Basic Housing Needs

Cordon Bleu Finch

Choosing an Enclosure


Because finches cannot climb the walls of cages the way parrots do, their only means of effective exercise is flight. This is why it is important to build or purchase a cage that is large enough to provide adequate flight space--at least 30 inches in length for a pair of finches. Emphasis should be placed on length more than depth or height,5 so a cage should be longer than it is tall or wide. The spacing between the bars should be ¼"-½"; any wider or more narrow a bar spacing may result in injury. Cages should be constructed of a durable, nontoxic, easily-disinfectable material such as aluminum. I personally prefer cages which have aluminum bars coated in PVC powder or "plastic;" the coating can come in a wide assortment of colors and it tends to make cleaning easier. Design or select an enclosure which is easily accessible to you: make sure you can reach every corner so that you can clean adequately, and make sure the cage has doors which are positioned to allow you to catch a bird with greater ease while discouraging the bird's escape. Additionally, you must be sure the cage is large enough to accommodate the number of birds you wish to house in it.
Recall that finches should always be kept at least two to a cage, but that keeping more than 2 birds in a cage may result in the dominant bird(s) of certain species attacking their more submissive cagemates. (In my experience, 6+ birds housed together tend to lose track of each other more easily and as a result lose their ability to single out any one bird as a victim.) Properly accessorizing a spacious cage with perches, visual barriers, and multiple feeding stations may help reduce this aggression.
A general rule to follow when determining how many finches can live in the same cage together (the "bird-number-to-cage-size ratio") is as follows: one pair of finches for every 3-4 square feet of cage floor space (to determine this number, you can use the calculator). The height of the cage does not seem to play an important role in allowing birds more "personal space," as finches tend to make use of horizontal more than vertical "flight territories." Additionally, even in a very tall cage, all of the birds will prefer the highest perches, and so will fight if not enough floor space is available. In other words, a cage which is 6 feet long by 2 feet deep by 3 feet high can accommodate 3-4 pairs of birds (6'×2'=12 square feet of floor space; 12 sq. feet of floor space can usually comfortably contain 3-4 pairs of finches since 12 sq. feet ÷ 3 sq. feet per pair = 4 pairs & 12 sq. feet ÷4 sq. feet per pair = 3 pairs). A cage which is 4' long by 3' deep by 6' high can accommodate the same number of pairs (3-4) since the same amount of floor space is available (12 sq. feet), etc.

Always avoid the following5 when choosing a cage:
  • Decorative, ornate, or highly convoluted design
  • Multiple crevices/hard-to-clean areas
  • Short or tall cylindrical construction if the cage has a small diameter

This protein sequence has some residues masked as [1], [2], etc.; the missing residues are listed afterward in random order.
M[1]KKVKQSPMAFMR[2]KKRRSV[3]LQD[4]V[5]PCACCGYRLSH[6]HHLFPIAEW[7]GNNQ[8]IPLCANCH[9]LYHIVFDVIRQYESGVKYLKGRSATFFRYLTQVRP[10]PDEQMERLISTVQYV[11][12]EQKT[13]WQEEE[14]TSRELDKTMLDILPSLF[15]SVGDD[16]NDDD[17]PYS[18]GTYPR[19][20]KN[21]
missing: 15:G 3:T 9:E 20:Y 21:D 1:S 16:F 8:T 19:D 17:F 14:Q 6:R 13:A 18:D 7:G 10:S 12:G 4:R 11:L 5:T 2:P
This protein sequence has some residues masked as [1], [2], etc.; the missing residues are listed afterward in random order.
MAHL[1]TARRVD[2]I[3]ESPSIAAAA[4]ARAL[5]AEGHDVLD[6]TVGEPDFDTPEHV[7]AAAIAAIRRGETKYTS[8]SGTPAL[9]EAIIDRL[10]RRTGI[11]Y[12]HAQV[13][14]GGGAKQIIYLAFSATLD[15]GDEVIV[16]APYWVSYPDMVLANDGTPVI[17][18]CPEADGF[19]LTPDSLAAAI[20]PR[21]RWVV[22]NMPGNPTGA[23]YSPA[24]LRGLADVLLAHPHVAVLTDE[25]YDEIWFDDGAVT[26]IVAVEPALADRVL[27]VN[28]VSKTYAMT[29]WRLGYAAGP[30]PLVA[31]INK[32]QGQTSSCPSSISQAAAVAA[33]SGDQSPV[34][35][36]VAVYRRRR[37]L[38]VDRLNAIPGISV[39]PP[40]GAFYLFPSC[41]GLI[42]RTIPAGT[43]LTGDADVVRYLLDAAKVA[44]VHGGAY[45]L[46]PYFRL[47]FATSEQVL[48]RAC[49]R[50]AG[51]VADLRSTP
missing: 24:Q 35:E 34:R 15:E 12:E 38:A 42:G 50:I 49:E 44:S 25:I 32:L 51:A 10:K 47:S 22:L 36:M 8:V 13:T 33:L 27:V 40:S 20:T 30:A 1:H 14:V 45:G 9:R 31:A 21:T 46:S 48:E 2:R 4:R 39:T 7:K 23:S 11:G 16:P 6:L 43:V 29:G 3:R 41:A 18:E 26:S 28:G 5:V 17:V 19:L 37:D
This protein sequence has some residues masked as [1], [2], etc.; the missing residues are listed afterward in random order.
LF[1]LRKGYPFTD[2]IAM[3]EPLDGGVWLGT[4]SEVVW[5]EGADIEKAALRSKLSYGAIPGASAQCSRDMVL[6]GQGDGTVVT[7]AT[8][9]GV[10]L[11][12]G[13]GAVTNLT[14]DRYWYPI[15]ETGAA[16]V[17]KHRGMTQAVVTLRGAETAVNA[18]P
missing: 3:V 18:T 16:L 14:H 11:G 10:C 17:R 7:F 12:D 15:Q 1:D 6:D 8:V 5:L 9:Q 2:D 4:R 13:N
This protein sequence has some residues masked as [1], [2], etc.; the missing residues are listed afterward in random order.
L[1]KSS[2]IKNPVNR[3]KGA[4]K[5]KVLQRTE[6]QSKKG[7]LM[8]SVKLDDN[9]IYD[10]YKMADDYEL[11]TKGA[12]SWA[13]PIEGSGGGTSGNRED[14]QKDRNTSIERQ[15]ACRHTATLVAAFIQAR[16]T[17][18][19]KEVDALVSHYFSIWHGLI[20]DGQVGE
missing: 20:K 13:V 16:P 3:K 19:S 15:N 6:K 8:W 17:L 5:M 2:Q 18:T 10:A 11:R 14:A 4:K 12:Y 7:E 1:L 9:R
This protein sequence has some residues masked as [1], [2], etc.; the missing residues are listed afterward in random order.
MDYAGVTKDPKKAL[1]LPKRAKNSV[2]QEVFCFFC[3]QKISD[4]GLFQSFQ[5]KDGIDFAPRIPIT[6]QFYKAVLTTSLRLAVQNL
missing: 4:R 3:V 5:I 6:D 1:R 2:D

• Copper, bronze, or any other metal which corrodes or is otherwise toxic
  • Gaps that may entrap toes, feet, legs, etc.
  • Peeling paint or any toxic decorative items on or within the cage (some wood treatments and paint sealers are toxic)
The larger the cage you buy, the more it will cost--it is for this reason that many people have decided to build their own aviaries and flight cages.


Positioning the Enclosure


Birds tend to feel a little nervous when they are towered over, which is why it is a good idea to position the cage so that at least some of the perches are at or above your standing eye level.5 If kept indoors, the cage should receive direct sunlight through an open window (closed windows tend to filter out the UV light birds need)2 if the weather is nice and the location is free from predators. However, the enclosure should also have a shaded area for the birds to retreat to at will. Try to mimic natural lighting as closely as possible if you are unable to keep the birds near direct sunlight: full spectrum lighting should be installed and set on a timer to turn on when the sun rises and turn off when the sun sets (note that in many areas of the world, day length changes seasonally, so periodic adjustments will be needed to keep the timing of the artificial lighting accurate). Mimicking natural lighting is important because, among other reasons, the hormone cycles of many species of birds are influenced by photoperiod5. UV light-emitting fixtures are best to use since UV plays an important role in allowing birds to produce vitamin D & adsorb calcium. Full spectrum lights which are strong enough to induce "tanning" produce enough UV for your birds to benefit from.5 The cage should be kept dark at night, although you may find installing a dim "night light" helpful for easing potential night frights. Covering the cage at night is unnecessary and discouraged since exposure to fresh air is important,2,5 and the birds ideally should rise with the sun (having a covered cage early in the morning may prevent this).

Bronze Winged Mannikin Indoor birds need a suitable living area ("bird proof home") to keep them healthy & safe. They should not be housed in any room with "extreme" hot-cold temperature fluctuations (such as the kitchen), nor should they be housed in any room or area which contains toxic fumes (air fresheners, scented candles, smoke, certain spray cleaners, etc. are toxic to birds). The room should be well-ventilated, free from predators (such as cats & bird dogs), and the cage should be kept away from toxic plants (as the birds like to nibble on plants if they can reach them). Birds can become comfortable living in whatever room temperature you are comfortable living in IF they are slowly acclimatized to the temperature change.2